“Ultimately, as a business, Mewsic Kitty Cafe, we’re very much about connection and that’s between cats and people and people and people,” Phan adds. “It was really neat to watch it unfold and just see how universal that human-animal bond is and just see all different kinds of people come through. Just everybody really be able to let loose and be themselves around these kittens.”

Capturing a connection

In addition to her pet photography business, Amiee Stubbs works with Animal Rescue Corps.

-- Submitted

Nashville native Amiee Stubbs was always drawn to taking pictures.

In the photography club at Overton High School, she would stash a camera inside her tall hat while in the marching band in order to get the shot. She worked at an Old Tyme portrait studio in the Opryland theme park for about seven summers, eventually getting her photography degree from Middle Tennessee State University in 2012.

But it was her work shooting photos for the Nashville Zoo that really got her started on the pet photography path. She started as an intern at the zoo in 2011.

“I thought if I go to the zoo and learn how to photograph animals that will help me with my pet photography,” Stubbs explains. “And that’s really what I wanted, was to be able to take better dog and cat photos.”

She also works with Animal Rescue Corps., based out of Washington, D.C. The organization does large scale animal rescues all across the country, and she will go and document the rescues for them.

“I’ve learned a lot about animal behavior at the zoo and with all the rescues that I’m active in,” she says. “I think that’s really almost more important than knowing the photography part of it, in a way. I have to be able to read the animals; know that they’re comfortable or not comfortable. Just make sure that they stay safe and that they’re having a good time.”

Stubbs says that about 60 percent of her photo business is shooting pets, the rest revolves around the entertainment industry. And she thinks it is only going to grow.

“The way I grew up with dogs, there were newspapers down on the floor. There weren’t crates. There weren’t all these fun little toys and enrichment items,” she says. “There just weren’t those things when I was a kid.

Amiee Stubbs has parlayed an internship at the Nashville Zoo into a successful pet photography business. “Pets are family more so than they’ve ever been before,” she says.

-- Submitted Photographs Courtesy Of Aimee Stubbs

“Now, the pet industry is huge. Pets are family more so than they’ve ever been before. It’s definitely grown considerably in the last year. In fact, I can’t even accept all of the requests I get for pet sessions, because I don’t have time, unfortunately, to do them all.”

A pet session, for one to two pets only with no humans, is $275. October through December she can barely take a breath from all the bookings as people gear up for holiday gifts and cards.

Stubbs also teaches private photography lessons at the Nashville Zoo, which is also growing. Last week she booked a record seven lessons. “I don’t know if the zoo is getting more popular or more people are just getting these nicer cameras and want to learn how to use them, but it looks like it’s shaping up to be a record year.’’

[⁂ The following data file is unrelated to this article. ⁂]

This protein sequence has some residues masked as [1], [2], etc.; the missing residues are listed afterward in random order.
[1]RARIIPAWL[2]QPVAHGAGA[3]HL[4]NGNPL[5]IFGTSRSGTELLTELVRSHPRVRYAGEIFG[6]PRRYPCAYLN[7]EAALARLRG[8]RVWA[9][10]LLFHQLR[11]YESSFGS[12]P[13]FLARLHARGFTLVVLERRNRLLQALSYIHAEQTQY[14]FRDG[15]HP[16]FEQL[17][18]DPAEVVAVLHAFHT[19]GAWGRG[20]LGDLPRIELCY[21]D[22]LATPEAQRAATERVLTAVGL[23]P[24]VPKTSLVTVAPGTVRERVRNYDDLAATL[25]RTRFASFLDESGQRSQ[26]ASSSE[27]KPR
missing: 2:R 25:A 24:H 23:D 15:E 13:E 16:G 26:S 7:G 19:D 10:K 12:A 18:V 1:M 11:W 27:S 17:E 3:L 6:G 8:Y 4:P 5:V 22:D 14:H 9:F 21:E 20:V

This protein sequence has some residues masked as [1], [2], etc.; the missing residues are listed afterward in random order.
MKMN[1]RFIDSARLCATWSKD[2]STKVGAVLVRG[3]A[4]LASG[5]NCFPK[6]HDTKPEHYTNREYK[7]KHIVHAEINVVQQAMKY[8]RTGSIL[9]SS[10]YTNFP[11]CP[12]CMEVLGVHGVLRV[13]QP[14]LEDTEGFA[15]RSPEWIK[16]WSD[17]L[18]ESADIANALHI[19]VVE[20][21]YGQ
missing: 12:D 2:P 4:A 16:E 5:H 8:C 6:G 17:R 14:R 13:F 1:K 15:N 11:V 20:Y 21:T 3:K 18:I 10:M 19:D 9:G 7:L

Stubbs aims to create portraits for pet owners that is not only art that lives on the wall forever, but captures who that pet was in their lives.

Many of the people who contact her have an animal that is older, possibly dying, and that was the impetus to get the portrait in the first place.

“When I have a dog who is sick and not doing well, I’ve been able to take some images that even surprised me, of just trying to capture that spirit in an older pup who may not be feeling so well,” Stubbs points out.

“Somehow I’ve been able to capture and bring it back just for that second. That’s all I need to make that photo, to kind of remember. Our pets do not live as long as we wish that they did.”

Jeff Miller was so confident in the strength of Nashville’s pet business industry that last month he bought, “Nashville Paw,’’ magazine from founder Heather Dowdy, who started the publication in 2006. Plus, working in the pet industry seemed like it would be much more fun than the 25 years he put into the corporate world.

“I have always liked connecting people and ideas and things, and that’s what I came to learn is the opportunity of “Nashville Paw’’ to be a bit of a hub to connect, whether it’s new entrepreneurs coming in and starting new businesses – and they’re popping up everywhere – or helping to create win-win connections between advertisers and non-profits and hosting events where they can all just sort of support each other,” Miller says.

Miller moved to East Nashville in January and is frequently down at Shelby Park with his wife, Joy, and their two dogs.

He sees the pet-focused culture embraced by the area and says he hopes to increase the number of events the magazine hosts next year, as well as finding a way to better serve Nashville’s surrounding communities.

“And they’re growing all the time,” Miller adds. “But when Heather started it in 2006, there were a handful of others, groomers, boarders, daycare, pet food and pet product companies that started around that same time. And they all kind of grew up together.

“And with the explosive growth in Nashville, it’s just continuing to mount.”